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J Psychosoc Oncol. 2018 Jul-Aug;36(4):484-502. doi: 10.1080/07347332.2018.1443986. Epub 2018 May 15.

Factors influencing the provision of fertility counseling and impact on quality of life in adolescents and young adults with cancer.

Author information

1
a center for Behavioural Research in Cancer, Cancer Council Victoria , Melbourne , Victoria , Australia.
2
b Peter MacCallum Cancer center , Melbourne , Victoria , Australia.
3
j Faculty of Medicine, Dentistry and Health Sciences, University of Melbourne , Parkville , Victoria , Australia.
4
c Children's Cancer center, The Royal Children's Hospital , Parkville , Victoria , Australia.
5
k Murdoch Childrens Research Institute , Parkville , Victoria , Australia.
6
g Princess Margaret Hospital for Children , Subiaco , Western Australia , Australia.
7
h Royal Adelaide Hospital , Adelaide , South Australia , Australia.
8
i Royal Hobart Hospital , Hobart , Tasmania , Australia.
9
d Sydney Children's Hospital , Randwick , New South Wales , Australia.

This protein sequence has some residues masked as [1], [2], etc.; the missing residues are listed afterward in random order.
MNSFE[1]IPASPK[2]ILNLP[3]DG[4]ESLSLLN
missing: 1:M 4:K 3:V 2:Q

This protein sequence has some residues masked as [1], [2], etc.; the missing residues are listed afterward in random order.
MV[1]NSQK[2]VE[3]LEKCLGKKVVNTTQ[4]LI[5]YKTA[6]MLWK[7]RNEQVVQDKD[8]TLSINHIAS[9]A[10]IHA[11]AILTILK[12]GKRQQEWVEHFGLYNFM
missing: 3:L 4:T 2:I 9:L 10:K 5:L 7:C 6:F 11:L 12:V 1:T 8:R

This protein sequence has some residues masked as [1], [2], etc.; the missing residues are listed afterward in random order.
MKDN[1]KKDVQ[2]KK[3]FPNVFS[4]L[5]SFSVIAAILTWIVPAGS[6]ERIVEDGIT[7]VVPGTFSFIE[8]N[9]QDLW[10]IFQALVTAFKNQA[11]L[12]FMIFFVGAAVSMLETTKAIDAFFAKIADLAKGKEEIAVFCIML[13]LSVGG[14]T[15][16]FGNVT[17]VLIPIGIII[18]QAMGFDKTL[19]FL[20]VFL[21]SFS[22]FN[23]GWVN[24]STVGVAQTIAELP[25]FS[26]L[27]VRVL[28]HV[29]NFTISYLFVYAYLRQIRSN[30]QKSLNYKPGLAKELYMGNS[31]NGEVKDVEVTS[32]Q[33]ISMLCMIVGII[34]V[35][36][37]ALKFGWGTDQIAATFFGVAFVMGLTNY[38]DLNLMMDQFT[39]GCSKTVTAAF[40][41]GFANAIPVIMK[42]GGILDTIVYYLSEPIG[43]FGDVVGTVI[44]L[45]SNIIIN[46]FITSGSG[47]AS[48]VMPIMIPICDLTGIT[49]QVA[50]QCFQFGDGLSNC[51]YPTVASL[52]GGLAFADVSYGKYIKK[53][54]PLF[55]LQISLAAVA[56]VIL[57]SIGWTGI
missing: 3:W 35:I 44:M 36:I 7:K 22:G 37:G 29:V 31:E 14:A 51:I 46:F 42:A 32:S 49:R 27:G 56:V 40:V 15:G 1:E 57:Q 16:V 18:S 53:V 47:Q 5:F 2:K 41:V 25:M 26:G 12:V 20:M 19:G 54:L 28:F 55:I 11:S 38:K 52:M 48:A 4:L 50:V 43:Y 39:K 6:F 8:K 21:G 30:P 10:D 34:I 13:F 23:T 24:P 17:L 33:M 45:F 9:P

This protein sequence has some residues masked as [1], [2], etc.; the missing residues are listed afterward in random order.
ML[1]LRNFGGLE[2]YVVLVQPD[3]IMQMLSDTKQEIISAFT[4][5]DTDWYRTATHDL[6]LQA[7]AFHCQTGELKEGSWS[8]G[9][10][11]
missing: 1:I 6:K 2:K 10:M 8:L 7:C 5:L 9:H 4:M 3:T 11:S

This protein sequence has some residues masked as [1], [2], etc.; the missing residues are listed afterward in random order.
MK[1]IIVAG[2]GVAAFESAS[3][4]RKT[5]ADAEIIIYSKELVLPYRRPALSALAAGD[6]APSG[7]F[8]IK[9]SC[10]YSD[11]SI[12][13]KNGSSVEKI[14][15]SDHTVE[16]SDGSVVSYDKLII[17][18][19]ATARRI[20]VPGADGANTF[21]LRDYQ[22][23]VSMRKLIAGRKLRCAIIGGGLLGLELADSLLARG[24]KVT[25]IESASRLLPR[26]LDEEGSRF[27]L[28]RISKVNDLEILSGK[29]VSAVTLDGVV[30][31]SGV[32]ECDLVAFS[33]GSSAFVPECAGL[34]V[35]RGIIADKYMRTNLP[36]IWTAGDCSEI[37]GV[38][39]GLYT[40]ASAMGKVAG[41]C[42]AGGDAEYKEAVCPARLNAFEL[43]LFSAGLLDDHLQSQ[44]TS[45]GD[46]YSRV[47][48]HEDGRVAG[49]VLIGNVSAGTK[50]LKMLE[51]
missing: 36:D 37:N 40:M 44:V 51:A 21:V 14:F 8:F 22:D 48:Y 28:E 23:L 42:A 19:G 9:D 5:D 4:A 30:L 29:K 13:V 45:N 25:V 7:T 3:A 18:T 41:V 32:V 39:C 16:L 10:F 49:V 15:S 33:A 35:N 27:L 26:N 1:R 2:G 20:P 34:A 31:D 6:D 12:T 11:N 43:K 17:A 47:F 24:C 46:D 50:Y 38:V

10
e Prince of Wales Hospital , Randwick , New South Wales , Australia.
11
f School of Women's and Children's Health, University of New South Wales , Randwick , New South Wales , Australia.

Abstract

PURPOSE:

This study investigated the impact of fertility-related discussions on Adolescent and Young Adult (AYA) cancer patients' quality of life (QoL) and the factors influencing provision of these discussions.

METHODS:

Recruitment was conducted through population-based state cancer registries. Eligible AYAs were 15-24 years at diagnosis, 3-24 months postdiagnosis, with any cancer (except early stage melanoma). As part of a larger survey, AYAs were asked about their experiences of fertility-related discussions and QoL (FACT-G).

RESULTS:

Of the 207 AYAs returning surveys (29% response rate) 88% reported a discussion about infertility risks, 75% reported a discussion about preservation options and 59% were offered a referral to a fertility specialist. Patients attending health services with an AYA focus were more likely than those attending other types of centers to report discussions of fertility preservation (FP) options (85% versus 67%) and referrals (75% versus 49%). Social well-being was positively related to discussions about preservation options and being provided fertility risk information in a sensitive, supportive manner.

CONCLUSIONS:

Providing a sensitive and proactive discussion about fertility-related risks may benefit AYAs' well-being. Services with an AYA focus are fulfilling their mandate of ensuring optimal fertility-related care for AYA cancer patients.

KEYWORDS:

AYA; adolescent and young adults; cancer; fertility risk; quality of life

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